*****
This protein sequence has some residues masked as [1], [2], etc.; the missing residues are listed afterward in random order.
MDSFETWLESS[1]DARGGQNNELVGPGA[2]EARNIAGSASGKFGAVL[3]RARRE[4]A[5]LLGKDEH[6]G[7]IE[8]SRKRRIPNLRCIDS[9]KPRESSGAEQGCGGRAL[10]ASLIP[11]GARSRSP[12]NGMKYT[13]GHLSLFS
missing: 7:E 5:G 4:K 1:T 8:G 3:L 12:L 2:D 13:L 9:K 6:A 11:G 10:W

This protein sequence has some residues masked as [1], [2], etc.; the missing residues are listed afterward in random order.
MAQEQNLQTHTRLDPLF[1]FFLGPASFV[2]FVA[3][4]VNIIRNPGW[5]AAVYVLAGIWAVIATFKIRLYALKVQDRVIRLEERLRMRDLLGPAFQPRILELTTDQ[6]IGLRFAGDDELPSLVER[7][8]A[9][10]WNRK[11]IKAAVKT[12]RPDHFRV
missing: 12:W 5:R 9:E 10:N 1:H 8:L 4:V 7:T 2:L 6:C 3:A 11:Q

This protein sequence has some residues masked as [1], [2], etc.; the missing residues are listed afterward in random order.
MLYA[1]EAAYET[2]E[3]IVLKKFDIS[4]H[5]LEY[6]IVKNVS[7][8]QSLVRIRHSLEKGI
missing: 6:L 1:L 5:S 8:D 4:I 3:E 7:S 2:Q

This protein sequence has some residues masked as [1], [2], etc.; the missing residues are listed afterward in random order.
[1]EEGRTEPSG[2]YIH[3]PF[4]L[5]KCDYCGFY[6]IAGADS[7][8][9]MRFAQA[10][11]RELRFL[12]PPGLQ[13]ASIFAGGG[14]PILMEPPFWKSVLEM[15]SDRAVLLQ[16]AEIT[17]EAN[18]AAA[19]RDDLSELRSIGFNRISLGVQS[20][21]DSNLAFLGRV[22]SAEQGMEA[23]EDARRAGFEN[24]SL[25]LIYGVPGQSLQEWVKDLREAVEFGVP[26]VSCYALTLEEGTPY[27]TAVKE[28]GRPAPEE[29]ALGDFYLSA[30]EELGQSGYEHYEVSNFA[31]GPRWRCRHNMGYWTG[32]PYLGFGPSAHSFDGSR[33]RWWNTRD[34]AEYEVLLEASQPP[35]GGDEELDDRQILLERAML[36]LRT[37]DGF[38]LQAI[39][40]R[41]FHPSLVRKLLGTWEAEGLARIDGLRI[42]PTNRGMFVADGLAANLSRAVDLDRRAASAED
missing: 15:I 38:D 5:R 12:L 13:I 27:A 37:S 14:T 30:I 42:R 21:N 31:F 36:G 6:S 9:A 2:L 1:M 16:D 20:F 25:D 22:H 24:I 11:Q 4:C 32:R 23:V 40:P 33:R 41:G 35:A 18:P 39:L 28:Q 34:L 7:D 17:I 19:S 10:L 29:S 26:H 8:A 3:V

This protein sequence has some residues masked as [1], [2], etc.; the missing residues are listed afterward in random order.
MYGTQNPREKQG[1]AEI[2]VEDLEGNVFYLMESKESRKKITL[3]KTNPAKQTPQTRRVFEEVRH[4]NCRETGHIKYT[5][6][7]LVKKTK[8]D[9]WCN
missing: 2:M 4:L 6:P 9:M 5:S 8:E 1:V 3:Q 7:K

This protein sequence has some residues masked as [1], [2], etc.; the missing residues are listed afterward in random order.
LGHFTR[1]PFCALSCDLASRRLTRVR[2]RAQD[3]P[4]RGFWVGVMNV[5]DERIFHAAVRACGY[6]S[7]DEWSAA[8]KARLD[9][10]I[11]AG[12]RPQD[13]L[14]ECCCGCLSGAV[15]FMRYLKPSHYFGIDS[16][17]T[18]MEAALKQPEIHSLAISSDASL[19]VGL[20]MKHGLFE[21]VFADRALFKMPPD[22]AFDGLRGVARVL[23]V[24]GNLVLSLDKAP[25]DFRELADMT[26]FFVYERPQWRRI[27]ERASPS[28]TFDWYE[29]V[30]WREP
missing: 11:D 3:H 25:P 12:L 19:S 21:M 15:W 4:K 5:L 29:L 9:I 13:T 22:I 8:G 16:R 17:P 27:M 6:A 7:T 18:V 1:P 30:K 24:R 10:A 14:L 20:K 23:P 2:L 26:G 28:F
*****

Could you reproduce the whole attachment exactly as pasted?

This protein sequence has some residues masked as [1], [2], etc.; the missing residues are listed afterward in random order.
MDSFETWLESS[1]DARGGQNNELVGPGA[2]EARNIAGSASGKFGAVL[3]RARRE[4]A[5]LLGKDEH[6]G[7]IE[8]SRKRRIPNLRCIDS[9]KPRESSGAEQGCGGRAL[10]ASLIP[11]GARSRSP[12]NGMKYT[13]GHLSLFS
missing: 7:E 5:G 4:K 1:T 8:G 3:L 12:L 2:D 13:L 9:K 6:A 11:G 10:W

This protein sequence has some residues masked as [1], [2], etc.; the missing residues are listed afterward in random order.
MAQEQNLQTHTRLDPLF[1]FFLGPASFV[2]FVA[3][4]VNIIRNPGW[5]AAVYVLAGIWAVIATFKIRLYALKVQDRVIRLEERLRMRDLLGPAFQPRILELTTDQ[6]IGLRFAGDDELPSLVER[7][8]A[9][10]WNRK[11]IKAAVKT[12]RPDHFRV
missing: 12:W 5:R 9:E 10:N 1:H 8:L 4:V 7:T 2:L 6:C 3:A 11:Q

This protein sequence has some residues masked as [1], [2], etc.; the missing residues are listed afterward in random order.
MLYA[1]EAAYET[2]E[3]IVLKKFDIS[4]H[5]LEY[6]IVKNVS[7][8]QSLVRIRHSLEKGI
missing: 6:L 1:L 5:S 8:D 4:I 3:E 7:S 2:Q

This protein sequence has some residues masked as [1], [2], etc.; the missing residues are listed afterward in random order.
[1]EEGRTEPSG[2]YIH[3]PF[4]L[5]KCDYCGFY[6]IAGADS[7][8][9]MRFAQA[10][11]RELRFL[12]PPGLQ[13]ASIFAGGG[14]PILMEPPFWKSVLEM[15]SDRAVLLQ[16]AEIT[17]EAN[18]AAA[19]RDDLSELRSIGFNRISLGVQS[20][21]DSNLAFLGRV[22]SAEQGMEA[23]EDARRAGFEN[24]SL[25]LIYGVPGQSLQEWVKDLREAVEFGVP[26]VSCYALTLEEGTPY[27]TAVKE[28]GRPAPEE[29]ALGDFYLSA[30]EELGQSGYEHYEVSNFA[31]GPRWRCRHNMGYWTG[32]PYLGFGPSAHSFDGSR[33]RWWNTRD[34]AEYEVLLEASQPP[35]GGDEELDDRQILLERAML[36]LRT[37]DGF[38]LQAI[39][40]R[41]FHPSLVRKLLGTWEAEGLARIDGLRI[42]PTNRGMFVADGLAANLSRAVDLDRRAASAED
missing: 15:I 38:D 5:R 12:L 13:I 27:A 37:S 14:T 30:I 42:R 21:N 31:F 36:G 6:S 9:A 2:L 1:M 16:D 20:F 25:D 22:H 24:I 11:Q 4:C 32:R 23:V 40:P 33:R 41:G 35:A 18:P 39:L 28:Q 34:L 7:D 17:I 19:S 10:L 29:S 26:H 8:A 3:V

This protein sequence has some residues masked as [1], [2], etc.; the missing residues are listed afterward in random order.
MYGTQNPREKQG[1]AEI[2]VEDLEGNVFYLMESKESRKKITL[3]KTNPAKQTPQTRRVFEEVRH[4]NCRETGHIKYT[5][6][7]LVKKTK[8]D[9]WCN
missing: 2:M 4:L 6:P 9:M 5:S 8:E 1:V 3:Q 7:K

This protein sequence has some residues masked as [1], [2], etc.; the missing residues are listed afterward in random order.
LGHFTR[1]PFCALSCDLASRRLTRVR[2]RAQD[3]P[4]RGFWVGVMNV[5]DERIFHAAVRACGY[6]S[7]DEWSAA[8]KARLD[9][10]I[11]AG[12]RPQD[13]L[14]ECCCGCLSGAV[15]FMRYLKPSHYFGIDS[16][17]T[18]MEAALKQPEIHSLAISSDASL[19]VGL[20]MKHGLFE[21]VFADRALFKMPPD[22]AFDGLRGVARVL[23]V[24]GNLVLSLDKAP[25]DFRELADMT[26]FFVYERPQWRRI[27]ERASPS[28]TFDWYE[29]V[30]WREP
missing: 11:D 3:H 25:P 12:L 19:S 21:M 15:W 4:K 5:L 29:L 9:I 13:T 22:I 8:G 16:R 17:P 27:M 6:A 7:T 18:V 1:P 30:K 24:R 10:A 14:L 20:K 23:P 2:L 26:G 28:F